First International Human Rights Day with legislated rights for Queenslanders

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In the lead up to International Human Rights Day tomorrow 10 December, Queensland Council of Social Service (QCOSS) acknowledges the first year of Queensland’s Human Rights Act 2019 being in effect. 

“This is an historic day for Queensland2020 is the first year we can mark Human Rights Day with legislated human rights protections for all Queenslanders, QCOSS CEO Aimee McVeigh said. 

The first year of the Human Rights Act has seen some unique challenges, with the COVID-19 crisis bringing human rights issues into sharp focus here in Queensland.” 

International Human Rights Day is held on 10 December as the United Nations General Assembly adopted the Universal Declaration of Human Rights on the same day in 1948, 72 years ago.  

“Human rights matter every day, for everyone, everywhere. It is incumbent upon all of us to uphold them,” Ms McVeigh said. 

“QCOSS is working with the community services sector to maintain and improve people’s human rights. Organisations are increasingly approaching service delivery through a rights-based lens to make meaningful change and improvements to the lives of the Queenslanders our sector supports.” 

Ms McVeigh said that a key component of the Human Rights Act is the creation of obligations on government to ensure rights are afforded to all Queenslanders, especially when it comes to the provision of housing, education, disability, physical health and mental health supports.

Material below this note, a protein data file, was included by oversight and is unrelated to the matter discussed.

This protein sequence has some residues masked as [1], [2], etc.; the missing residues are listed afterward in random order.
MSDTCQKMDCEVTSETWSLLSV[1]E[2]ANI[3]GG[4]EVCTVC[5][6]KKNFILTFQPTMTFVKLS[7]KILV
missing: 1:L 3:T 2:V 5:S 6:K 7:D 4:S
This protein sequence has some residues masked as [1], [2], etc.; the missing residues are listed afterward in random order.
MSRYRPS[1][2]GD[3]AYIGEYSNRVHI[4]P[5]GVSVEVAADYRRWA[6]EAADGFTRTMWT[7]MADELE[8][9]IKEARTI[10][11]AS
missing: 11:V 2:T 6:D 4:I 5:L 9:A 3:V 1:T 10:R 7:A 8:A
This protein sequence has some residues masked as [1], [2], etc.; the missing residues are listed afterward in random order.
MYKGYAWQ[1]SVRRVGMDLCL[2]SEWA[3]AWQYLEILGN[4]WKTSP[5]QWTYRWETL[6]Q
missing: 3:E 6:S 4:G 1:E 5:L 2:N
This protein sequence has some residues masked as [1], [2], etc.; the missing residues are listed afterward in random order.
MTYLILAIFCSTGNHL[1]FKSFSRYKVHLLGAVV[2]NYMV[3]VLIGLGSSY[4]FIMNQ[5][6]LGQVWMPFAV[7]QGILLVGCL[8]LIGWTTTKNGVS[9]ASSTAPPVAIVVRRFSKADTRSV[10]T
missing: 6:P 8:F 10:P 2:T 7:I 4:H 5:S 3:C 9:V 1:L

“As we head into the first fixed fouryear term of Queensland’s 57th Parliament, our MPs are now required to keep human rights front and centre when crafting new legislation, and the government must be aware of their obligations in terms of service delivery. 

There are several areas of government service which will benefit from a rights-based approach. For example, the involvement of children in the child protection system raises key human rights issues such as the right to privacy and the right to protection of families and children 

“Legislation that might be considered around consent and mistake of fact must centre on the human rights of victim-survivors.  

Another key issue is the human rights opeople for whom English is not first language and their access to interpretation services so that they can understand and fully participate in decisions and activities that affect them – for example, involvement in justice proceedings or health services.” 

2021 will be another landmark year for Queensland and human rights.  

“QCOSS looks forward to seeing a continuation of thimportant work started by the Palaszczuk government on a path to Treaty, which should recognise and value the distinct cultural rights of Aboriginal and Torres Strait Islander peoples across Queensland,” Ms McVeigh said. 

9 December 2020 |Focus area: